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To illustrate the principle, imagine a hollow metal disc suspended in a vacuum. The outer (curved) surface of the disc is perforated in a line extending maybe one third around it's circumference with small holes. These holes are spaced by a distance equal to or less than their diameters.
center of the disc, is an electron beam source aimed toward the middle hole. There is a deflector plate on both sides of the beam.
In operation, the beam is repeatedly swept along the line of holes. The pattern of holes cause the portion of the beam escaping the disc to be modulated, generating radio waves at a frequency equal to the sweep frequency times the number of holes.
For low sweep frequencies, designing the devices would be relatively easy. Since this is intended as a way to multiply our highest achievable frequencies even further, there would be major concerns over wave propagation and interference.
For example, at very short wavelengths, a wave being generated near one hole could lag too far behind or ahead of that from the next hole.
Also, at our "highest achievable" frequencies, it follows that we would not be able to generate them with the sawtooth waveforms customary for beam deflection, since that would require harmonics (even higher frequencies) to be generated.
If one is limited to sine waves for beam deflection, he would need to continuously vary the size, shape and spacing of the holes, in proportion to the instantaneous amplitudes along a sine curve, to precompensate for the nonlinearity.
One could go a step further and have a two dimensional array of holes, but have some holes missing in each line (except for one), in a pattern corresponding to binary numbers 0 through 255. This could be used as the basis for a binary transmitter. It wouldn't be as efficient for encoding data as the standard QAM (Quadrature Amplitude Modulation), since it would lack bit-stacking and would only modulate a single signal parameter (amplitude).
wheely slot look thorugh movie thing might be called Zoetrope
[beanangel, Dec 10 2016]
7-bit ADC in a valve
Somehow, this idea reminded me of this almost-completely-unrelated thing. [Wrongfellow, Dec 13 2016]
2d moire of squares, where the Near field # divides the far field # lines, the frequency is higher than either, I think, possibly
[beanangel, Dec 13 2016]
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||um, this might not make sense, but you might like it anyway. consider a ceiling fan reflected in a spoon, at parts of the spoons curvature the fan blades pass slowly, blooop bloooop, then at an area (near the neck) of different curvature perhaps they seem to pass faster than the actual fan blades. so would it be possible to use an optical element (even an EM element like an old CRT EM system or electron microscope focuser) to just magnify or shrinkify an EM beam to have higher sweep frequency?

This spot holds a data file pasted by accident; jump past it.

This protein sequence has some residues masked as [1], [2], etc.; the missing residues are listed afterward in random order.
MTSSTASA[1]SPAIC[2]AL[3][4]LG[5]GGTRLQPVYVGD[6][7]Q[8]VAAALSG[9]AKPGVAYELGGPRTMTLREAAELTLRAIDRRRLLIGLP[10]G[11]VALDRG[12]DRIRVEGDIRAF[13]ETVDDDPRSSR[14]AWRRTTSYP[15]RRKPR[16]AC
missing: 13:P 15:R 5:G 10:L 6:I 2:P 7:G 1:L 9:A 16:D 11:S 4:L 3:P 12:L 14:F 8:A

The photons, or EM reflected off the thingy are actually sweeping at different frequencies.
||I used to wonder if it was possibly heighten frequency with a rotator to say turn green light to blue.
||also, I am completely confused yet this reminds me of an old movie kind of thing, the "wheely slot look through movie thing" that might be called a Zoetrope If it similar enough, the wikipedia thing on zoetrope mentions that 3D zoetropes are possible, so if it works with EM, then you could make 3D EM blobs
||Like [beanangel] I'm thinking a small height cylinder with holes, with an outward beam. I maybe wrong.
||Is it possible to have a fixed beam through an 'electonic hole' ? If a material could open and close equal or faster than the speed of beam deflection then this setup would be the same. Hole size and speed would be much more flexible than the physical hole, to do the binary modulation.
It would definitely be preferrable to use electron optics to pre-compensate for a sine wave deflection signal.
"I used to wonder if it was possibly heighten frequency with a rotator to say turn green light to blue."
You'd have to spin the rotator awfully fast for that much of a wavelength reduction.
"Like [beanangel] I'm thinking a small height cylinder with holes, with an outward beam...."
That sounds about right.
I keep getting the feeling that one or both of you are thinking of using an external signal to modulate the beam. That though, would (at best) only amplify that external signal. The basic idea is to begin with our highest achievable frequency and use it as a deflection signal to achieve an even higher frequency.
Rotating the disc would also modulate the beam, but couldn't produce frequencies as high as with electronic means of deflection.
||this might possibly work, yet it might not. You have heard of a beat frequency, where layering two ||||||||| over each other causes a periodic nodal area more gradual than either frequency. That is at 1D though, if you overlap a network of squares, then make a moire (# on #) I think I noticed that the spacing of the predictable overlaps is actually smaller than the length of the sides. Layering squares actually produces something faster than either frequency (square side length), and you can draw and angled line through these to create the largest amount of pulsed heightened frequency.
also, another thing to think about when heightening frequency is that if you look at a # (square grid) at an oblique angle the lines look more closely spaced, so changing a viewing angle can change the "functional" frequency
||The link posted by Wrongfellow makes it obvious this is old technology. That's a great website. Thanks for all of the input.
||Electronic equivalent of an acoustic siren [+]